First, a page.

Drive into Las Palmas along the coast road from the airport and you can't miss La Laja beach and its mob of seagulls. While everybody sees it, only boogie boarders and locals appreciate it.

It's just a patch a golden sand, but La Puntilla beach in San Cristobal is sandy, sheltered and right by some of the island's best fish restaurants. 

Gran Canaria' other golden beach is a shadow of its former self but still a great place for a swim. It has a real local feel and a fun boardwalk (see video).

Tuesday, 09 September 2014 01:00

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Published in Frontpage Blog

 We read dozens of articles about Gran Canaria every week. Most of the time it hurts. In fact, you've got more chance of finding an original piece about the island as you do of finding a Canarian in the Puerto Rico Shopping Centre.

 Enough is enough.

We've decided to kill the cliché and murder the tired metaphor so we've put our heads together and set the bar high:

Here's our style-guide for Gran Canaria Info articles.

By the way, if we break our own rules, please feel free to shout at us.

 

The essential clichés

No article can be published without one of the following insightful themes:

 

Starting with a pun on the island's roundness

Saying it's like Spain but different

Setting out to explore the other, real, Gran Canaria

Revealing that it's an island of contrasts

Mentioning the tourist bight, sprawl, plague, etc, within two sentences

Referring to Gran Canaria as la Isla Bonita (that's La Palma)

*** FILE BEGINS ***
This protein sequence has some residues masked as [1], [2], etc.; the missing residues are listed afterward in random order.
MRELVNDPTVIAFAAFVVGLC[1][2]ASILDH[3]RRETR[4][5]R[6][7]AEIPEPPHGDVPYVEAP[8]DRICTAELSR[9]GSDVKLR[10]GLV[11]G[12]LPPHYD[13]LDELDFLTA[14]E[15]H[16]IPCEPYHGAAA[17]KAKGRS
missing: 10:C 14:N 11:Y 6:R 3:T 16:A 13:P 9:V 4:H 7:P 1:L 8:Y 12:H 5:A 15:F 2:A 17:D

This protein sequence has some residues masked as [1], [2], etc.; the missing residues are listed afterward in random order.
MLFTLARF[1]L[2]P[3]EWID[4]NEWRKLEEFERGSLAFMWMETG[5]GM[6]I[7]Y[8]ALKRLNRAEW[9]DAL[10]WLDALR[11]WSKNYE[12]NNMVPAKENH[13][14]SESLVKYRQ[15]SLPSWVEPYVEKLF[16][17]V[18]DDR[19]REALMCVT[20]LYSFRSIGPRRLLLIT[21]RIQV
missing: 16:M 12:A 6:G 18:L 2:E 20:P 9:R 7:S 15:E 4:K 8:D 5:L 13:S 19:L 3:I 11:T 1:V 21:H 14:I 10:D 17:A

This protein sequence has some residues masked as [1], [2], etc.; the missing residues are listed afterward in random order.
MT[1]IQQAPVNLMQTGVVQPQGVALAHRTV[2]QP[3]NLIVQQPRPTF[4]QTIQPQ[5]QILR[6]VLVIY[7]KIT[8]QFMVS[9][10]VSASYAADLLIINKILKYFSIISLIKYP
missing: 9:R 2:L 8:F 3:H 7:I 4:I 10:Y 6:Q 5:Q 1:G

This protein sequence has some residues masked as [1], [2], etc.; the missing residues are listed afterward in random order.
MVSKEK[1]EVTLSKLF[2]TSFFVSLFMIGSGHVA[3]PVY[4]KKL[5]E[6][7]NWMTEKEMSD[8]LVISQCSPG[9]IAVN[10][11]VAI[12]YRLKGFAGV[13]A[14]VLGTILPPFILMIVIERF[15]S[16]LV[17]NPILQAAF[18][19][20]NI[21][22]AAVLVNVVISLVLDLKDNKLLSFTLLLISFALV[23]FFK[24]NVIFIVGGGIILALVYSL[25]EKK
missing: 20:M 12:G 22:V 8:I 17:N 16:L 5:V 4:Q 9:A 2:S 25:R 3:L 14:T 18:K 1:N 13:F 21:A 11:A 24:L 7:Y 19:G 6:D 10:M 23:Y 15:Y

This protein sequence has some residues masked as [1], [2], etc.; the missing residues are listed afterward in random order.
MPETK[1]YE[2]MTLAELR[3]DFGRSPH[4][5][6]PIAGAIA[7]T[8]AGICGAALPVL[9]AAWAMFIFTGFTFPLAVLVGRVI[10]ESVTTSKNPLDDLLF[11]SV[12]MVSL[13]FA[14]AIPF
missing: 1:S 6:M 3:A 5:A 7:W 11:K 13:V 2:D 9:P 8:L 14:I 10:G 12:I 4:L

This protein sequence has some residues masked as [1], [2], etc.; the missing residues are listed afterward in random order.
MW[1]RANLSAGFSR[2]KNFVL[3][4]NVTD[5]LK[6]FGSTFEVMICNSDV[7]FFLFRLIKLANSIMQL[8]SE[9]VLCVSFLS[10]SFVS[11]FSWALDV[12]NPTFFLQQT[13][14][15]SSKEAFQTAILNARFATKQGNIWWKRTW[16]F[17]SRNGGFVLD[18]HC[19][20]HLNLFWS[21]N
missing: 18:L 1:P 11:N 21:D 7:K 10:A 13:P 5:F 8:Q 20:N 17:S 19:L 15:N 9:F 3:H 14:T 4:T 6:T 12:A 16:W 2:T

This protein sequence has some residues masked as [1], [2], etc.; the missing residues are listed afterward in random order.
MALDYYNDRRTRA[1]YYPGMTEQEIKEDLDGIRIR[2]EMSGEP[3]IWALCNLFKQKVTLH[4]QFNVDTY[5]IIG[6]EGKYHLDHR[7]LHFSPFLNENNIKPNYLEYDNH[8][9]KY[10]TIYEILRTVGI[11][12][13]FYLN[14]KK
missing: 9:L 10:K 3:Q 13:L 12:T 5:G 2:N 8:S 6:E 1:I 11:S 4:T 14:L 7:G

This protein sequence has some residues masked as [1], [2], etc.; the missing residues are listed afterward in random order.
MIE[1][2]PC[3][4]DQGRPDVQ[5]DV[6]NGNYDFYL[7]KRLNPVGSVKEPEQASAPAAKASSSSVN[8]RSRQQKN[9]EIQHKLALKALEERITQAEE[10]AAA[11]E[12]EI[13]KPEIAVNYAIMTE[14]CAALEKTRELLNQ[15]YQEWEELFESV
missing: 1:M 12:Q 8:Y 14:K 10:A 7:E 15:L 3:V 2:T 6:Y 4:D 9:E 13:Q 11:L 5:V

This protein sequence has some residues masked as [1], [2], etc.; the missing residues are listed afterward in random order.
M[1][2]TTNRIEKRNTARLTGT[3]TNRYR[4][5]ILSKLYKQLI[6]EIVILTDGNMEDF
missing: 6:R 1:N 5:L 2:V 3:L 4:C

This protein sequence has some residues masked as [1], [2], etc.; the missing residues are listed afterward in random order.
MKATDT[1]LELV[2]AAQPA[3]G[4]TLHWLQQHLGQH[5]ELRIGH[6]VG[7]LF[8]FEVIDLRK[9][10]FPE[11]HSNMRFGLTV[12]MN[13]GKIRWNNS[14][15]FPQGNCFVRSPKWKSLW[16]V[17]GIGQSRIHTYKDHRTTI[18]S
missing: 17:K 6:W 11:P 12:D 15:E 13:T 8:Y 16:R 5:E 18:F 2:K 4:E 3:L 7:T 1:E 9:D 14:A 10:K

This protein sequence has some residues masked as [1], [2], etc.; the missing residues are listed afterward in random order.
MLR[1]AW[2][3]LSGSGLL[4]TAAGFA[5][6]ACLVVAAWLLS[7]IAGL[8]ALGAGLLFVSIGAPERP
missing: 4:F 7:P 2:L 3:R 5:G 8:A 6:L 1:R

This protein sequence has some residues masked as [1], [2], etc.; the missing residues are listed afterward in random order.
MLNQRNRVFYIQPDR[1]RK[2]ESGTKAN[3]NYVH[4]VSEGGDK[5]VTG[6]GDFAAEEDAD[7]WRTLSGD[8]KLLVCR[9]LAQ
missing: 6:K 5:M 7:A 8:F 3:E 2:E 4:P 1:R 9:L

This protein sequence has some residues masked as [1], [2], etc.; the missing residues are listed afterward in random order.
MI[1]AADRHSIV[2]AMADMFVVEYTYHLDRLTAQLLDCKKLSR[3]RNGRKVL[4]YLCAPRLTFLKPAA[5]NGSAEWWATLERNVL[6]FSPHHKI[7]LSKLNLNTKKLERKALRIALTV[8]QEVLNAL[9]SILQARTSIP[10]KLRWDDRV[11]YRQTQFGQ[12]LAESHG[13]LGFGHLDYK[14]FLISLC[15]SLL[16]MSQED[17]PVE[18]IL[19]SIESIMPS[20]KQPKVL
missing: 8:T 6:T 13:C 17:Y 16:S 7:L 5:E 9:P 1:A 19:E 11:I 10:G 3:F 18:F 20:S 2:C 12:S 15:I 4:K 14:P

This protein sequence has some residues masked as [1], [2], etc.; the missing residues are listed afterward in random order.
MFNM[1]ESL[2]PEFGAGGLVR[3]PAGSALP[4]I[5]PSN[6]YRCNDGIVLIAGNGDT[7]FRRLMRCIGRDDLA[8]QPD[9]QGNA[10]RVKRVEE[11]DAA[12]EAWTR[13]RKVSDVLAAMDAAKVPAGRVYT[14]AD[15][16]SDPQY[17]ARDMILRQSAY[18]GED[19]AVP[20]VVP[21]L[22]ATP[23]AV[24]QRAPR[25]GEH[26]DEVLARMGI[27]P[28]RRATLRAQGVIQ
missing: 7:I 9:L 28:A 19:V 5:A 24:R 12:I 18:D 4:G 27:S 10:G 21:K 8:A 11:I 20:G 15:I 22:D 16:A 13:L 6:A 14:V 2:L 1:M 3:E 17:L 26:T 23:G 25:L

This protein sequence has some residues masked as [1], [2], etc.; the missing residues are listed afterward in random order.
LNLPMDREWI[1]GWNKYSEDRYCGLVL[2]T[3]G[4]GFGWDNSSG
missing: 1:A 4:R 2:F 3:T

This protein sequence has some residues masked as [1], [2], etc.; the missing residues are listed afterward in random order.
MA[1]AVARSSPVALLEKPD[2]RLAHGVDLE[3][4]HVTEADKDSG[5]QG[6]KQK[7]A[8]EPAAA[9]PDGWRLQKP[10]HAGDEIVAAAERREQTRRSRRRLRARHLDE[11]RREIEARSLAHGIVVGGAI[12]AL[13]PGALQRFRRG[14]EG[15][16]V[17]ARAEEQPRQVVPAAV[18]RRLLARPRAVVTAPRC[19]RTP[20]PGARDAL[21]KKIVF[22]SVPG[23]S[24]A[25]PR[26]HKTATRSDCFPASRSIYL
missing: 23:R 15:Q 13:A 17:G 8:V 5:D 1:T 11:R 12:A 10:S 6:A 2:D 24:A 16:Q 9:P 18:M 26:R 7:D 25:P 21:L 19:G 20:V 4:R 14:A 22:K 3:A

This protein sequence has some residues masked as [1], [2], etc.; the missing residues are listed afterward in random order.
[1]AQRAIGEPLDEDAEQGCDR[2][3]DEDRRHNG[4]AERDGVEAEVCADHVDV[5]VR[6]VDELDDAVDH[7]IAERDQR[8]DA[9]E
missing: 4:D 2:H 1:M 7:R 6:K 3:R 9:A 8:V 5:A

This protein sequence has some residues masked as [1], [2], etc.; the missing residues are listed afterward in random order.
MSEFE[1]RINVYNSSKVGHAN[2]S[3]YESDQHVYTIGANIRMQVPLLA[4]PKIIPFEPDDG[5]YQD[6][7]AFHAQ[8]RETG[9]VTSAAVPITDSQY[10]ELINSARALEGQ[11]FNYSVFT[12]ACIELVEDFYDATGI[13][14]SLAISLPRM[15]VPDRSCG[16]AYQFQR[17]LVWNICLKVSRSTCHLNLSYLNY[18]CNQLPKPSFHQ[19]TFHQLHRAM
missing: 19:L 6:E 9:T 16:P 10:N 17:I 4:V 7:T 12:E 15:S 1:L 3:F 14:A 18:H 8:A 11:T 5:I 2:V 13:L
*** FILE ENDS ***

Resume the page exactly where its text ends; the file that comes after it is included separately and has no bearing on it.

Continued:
Discover Stuff: You're an explorer

 

To write in an original way you must discover a secret beach, explore a hidden valley or scale a rugged peak. Seeing the resorts and popular beaches with a fresh eye isn't worth considering. Do not under any circumstances focus on details but rather always try to cram the entire island into 400 words.

Do stay in a resort and explore the rest of the island in a day on a Jeep Safari. You'll see it all. In your article only mention the day out.

Scrape the surface: Make as little effort as possible to find anything interesting during your visit. If you must delve, delve into Google.

 

Unique and wonderful vocabulary

 

Go heavy on the word unique. Use it at least every sentence and don't both to explain why anything is unique: The readers already know. If you think you're using it too often just switch to 'perfect'.

Fascinating, gorgeous, wonderful, incredible, amazing, picture postcard perfect, etc are also perfectly viable alternatives. All other describing words are redundant.

Use the words traditional and sustainable at least once per article. It doesn’t matter where: Just get them in. Combined with “perfect example of” they get you double points.

The word nice is due for a revival: Use it often as it makes your prose incisive.

The word literally is free. Slap it on the page.